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What's So Bad About Disinformation?


If I had a nickel for every time the word ‘disinformation’ has been tossed around the public debate, I wouldn’t have to go out later today and test a bunch of court officers in Connecticut to make sure they can hit the broad side of the barn with their guns. Now why Connecticut thinks that guys need to walk around courtrooms with guns on their hips, God only knows. But at least I can still earn something of a living certifying that when the court officer yanks the gun out of his holster, he doesn’t drop it on his foot.

This whole ‘disinformation’ thing became a big deal when the Russians started spreading false ads on the internet to promote the 2016 election of Donald Trump. But what the Russians were doing was nothing more than what had been going on for a few years on social media channels like Facebook which basically let anyone say anything they wanted to say about themselves or anyone else.

And once it became clear that more and more people were getting what they believed to be ‘facts’ from internet postings, the race was on to attract more users to social media because then the social media companies could charge more for their ads.

I can’t tell you the number of times that I have heard people say that they use social media to do ‘research.’ I don’t think that someone who tells me they are doing research on social media has any idea what the word ‘research’ really means. And if you think the internet version of traditional news media like The (falling) New York Times isn’t just another example of social media, think again.

Next time you go to Stop & Shop and you’re wheeling your groceries out of the store, grab a print copy of The (failing) New York Times, take it home and compare it to the internet version of ‘all the news that’s fit to print.’ You’ll quickly realize that more than half the front-page content of the internet version are op-eds to which readers can respond. Since when did an editorial qualify as news?

The guy who really deserves credit for all this social media disinformation is the same guy who was hired by Trump to create the narratives for his 2016 campaign and is now saying that he won’t appear before the January 6th committee hearing because that way, he can spend a week or so in jail and ramp up his public persona even more.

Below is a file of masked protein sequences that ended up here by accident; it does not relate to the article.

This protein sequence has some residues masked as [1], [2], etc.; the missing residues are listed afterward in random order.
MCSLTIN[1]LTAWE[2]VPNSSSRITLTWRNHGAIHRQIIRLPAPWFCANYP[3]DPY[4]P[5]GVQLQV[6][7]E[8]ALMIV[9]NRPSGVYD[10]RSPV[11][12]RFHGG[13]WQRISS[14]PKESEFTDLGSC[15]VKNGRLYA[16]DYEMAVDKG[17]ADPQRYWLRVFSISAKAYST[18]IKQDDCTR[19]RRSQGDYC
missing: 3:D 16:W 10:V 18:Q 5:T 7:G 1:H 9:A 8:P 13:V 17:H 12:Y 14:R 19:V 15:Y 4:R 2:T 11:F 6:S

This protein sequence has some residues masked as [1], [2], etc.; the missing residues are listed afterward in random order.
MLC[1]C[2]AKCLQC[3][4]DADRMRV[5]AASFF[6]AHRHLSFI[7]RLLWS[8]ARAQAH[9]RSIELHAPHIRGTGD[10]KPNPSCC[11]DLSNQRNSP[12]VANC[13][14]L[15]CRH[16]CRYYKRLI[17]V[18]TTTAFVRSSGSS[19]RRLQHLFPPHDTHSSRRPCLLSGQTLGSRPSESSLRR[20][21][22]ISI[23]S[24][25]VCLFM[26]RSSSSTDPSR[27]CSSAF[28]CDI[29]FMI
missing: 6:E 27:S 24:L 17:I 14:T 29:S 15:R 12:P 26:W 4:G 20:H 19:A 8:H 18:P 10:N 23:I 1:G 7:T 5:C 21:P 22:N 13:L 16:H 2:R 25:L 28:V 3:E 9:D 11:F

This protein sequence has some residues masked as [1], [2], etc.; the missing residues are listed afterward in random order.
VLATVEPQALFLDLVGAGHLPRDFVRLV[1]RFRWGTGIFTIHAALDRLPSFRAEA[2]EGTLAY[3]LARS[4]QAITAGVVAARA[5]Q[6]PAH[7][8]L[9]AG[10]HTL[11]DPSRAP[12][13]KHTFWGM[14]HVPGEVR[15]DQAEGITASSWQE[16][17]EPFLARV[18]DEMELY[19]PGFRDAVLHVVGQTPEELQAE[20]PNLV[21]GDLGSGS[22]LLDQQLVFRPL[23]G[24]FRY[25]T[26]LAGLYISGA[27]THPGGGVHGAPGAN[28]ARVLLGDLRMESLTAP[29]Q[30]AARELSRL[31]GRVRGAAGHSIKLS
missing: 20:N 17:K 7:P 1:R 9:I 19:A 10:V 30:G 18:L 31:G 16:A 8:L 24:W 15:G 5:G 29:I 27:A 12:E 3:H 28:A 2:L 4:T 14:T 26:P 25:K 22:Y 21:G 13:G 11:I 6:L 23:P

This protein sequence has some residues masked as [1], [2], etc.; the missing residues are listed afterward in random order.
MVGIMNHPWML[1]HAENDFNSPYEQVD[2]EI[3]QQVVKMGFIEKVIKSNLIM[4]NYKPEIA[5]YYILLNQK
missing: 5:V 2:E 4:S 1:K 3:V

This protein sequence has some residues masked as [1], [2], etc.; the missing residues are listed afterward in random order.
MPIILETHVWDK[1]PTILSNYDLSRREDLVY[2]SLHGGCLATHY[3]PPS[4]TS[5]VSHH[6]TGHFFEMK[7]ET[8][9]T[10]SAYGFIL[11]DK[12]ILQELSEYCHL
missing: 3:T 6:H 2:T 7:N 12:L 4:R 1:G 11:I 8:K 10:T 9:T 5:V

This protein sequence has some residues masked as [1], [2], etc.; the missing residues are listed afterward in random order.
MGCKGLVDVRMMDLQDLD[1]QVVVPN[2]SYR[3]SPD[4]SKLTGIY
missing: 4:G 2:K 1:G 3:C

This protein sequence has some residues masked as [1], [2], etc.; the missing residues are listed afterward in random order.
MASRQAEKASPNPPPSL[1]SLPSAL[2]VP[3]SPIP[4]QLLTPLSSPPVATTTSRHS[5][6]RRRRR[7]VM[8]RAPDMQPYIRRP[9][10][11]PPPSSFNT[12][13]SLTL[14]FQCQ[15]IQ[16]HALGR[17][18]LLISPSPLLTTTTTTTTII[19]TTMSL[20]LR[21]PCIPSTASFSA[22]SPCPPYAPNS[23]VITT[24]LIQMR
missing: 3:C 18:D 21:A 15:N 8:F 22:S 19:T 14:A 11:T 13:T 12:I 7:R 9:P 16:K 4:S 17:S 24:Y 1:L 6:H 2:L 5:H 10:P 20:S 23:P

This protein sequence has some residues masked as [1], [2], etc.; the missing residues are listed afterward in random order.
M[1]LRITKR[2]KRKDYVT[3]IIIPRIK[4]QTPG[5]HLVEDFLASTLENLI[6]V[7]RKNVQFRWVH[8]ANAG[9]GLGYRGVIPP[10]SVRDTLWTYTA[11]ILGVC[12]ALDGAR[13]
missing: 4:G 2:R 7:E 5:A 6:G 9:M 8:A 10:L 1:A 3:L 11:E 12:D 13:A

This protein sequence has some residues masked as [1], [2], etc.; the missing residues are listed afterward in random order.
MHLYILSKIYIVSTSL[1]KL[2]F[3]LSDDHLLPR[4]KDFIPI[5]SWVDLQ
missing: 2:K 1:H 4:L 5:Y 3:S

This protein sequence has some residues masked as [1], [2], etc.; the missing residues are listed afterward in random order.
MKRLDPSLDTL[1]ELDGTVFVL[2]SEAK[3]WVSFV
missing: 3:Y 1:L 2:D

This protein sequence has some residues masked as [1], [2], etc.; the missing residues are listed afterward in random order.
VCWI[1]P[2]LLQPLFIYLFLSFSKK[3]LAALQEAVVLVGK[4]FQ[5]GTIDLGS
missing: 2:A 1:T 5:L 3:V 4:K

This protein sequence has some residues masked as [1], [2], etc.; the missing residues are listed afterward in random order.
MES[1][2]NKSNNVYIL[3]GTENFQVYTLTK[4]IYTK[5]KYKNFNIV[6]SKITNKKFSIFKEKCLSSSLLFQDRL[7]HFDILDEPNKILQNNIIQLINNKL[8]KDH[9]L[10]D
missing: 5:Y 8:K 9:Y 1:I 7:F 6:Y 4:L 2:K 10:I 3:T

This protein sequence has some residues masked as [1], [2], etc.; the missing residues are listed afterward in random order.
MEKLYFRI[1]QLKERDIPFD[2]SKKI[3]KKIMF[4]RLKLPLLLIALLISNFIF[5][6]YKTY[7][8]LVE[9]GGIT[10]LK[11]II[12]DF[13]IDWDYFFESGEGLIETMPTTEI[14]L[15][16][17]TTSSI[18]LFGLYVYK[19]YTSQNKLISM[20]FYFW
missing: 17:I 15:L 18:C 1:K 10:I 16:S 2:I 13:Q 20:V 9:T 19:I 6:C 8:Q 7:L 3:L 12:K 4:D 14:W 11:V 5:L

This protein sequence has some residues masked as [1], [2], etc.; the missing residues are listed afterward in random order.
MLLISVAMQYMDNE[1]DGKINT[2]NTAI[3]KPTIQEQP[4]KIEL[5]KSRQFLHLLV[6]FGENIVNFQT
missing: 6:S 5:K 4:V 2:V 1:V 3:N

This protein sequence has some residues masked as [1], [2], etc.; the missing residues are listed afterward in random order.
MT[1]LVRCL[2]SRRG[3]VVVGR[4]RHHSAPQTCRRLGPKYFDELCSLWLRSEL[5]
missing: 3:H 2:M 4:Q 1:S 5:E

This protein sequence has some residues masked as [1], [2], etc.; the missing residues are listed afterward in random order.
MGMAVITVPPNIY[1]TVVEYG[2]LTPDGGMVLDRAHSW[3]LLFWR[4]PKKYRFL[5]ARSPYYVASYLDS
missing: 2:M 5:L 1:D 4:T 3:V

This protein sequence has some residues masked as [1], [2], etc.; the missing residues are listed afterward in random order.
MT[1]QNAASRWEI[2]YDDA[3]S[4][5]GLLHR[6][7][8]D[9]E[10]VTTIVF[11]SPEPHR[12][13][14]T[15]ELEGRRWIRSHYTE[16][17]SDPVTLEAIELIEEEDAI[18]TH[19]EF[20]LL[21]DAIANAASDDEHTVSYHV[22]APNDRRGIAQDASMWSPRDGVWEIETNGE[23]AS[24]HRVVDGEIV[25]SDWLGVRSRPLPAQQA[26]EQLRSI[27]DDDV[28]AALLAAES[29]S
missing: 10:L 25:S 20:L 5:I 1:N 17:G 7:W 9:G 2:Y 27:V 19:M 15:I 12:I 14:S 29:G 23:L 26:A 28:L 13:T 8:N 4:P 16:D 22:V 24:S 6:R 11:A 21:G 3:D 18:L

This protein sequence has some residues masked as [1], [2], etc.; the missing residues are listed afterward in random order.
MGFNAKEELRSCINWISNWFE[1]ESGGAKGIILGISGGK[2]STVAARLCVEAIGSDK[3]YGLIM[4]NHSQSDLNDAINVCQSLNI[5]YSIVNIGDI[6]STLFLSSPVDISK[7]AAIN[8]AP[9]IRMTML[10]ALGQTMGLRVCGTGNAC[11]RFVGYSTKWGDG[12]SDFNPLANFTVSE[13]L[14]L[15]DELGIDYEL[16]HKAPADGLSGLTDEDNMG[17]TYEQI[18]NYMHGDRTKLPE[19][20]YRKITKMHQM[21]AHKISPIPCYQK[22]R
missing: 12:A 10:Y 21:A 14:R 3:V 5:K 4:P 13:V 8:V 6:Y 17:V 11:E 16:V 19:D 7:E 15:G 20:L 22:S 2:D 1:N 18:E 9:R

I’m talking, of course, about Steve Bannon who flopped around Wall Street for a few years and then took over the Breitbart operation which quickly became the basic disinformation mouthpiece for the alt-right. I don’t think that Breitbart has ever published any content that is based on what we refer to as ‘facts.’

I can’t locate the article at the moment, but at some point, a reporter from one of the fake news outlets did an interview with Bannon and wrote the guy up as some kind of intellectual because he had books lying around his Hollywood apartment and could quote Ayn Rand.

Making yourself into someone who is some kind of political know-it-all is rather easy when the person you want to impress is Donald Trump. Which is why Trump continues to promote the idea that the 2020 election was a ‘fraud.’ And the good news is that around the country there appear to be some GOP contenders for various elected offices whose campaigns are based on nothing other than the same idea.

Good for them. It didn’t work in 2020 and it won’t work in 2022 or any other year. All such claims from Trump will remind the 80 million who turned out and voted for Joe that they’ll have to turn out again.

And let’s not forget what Al Capone said: “Vote early, vote often!”

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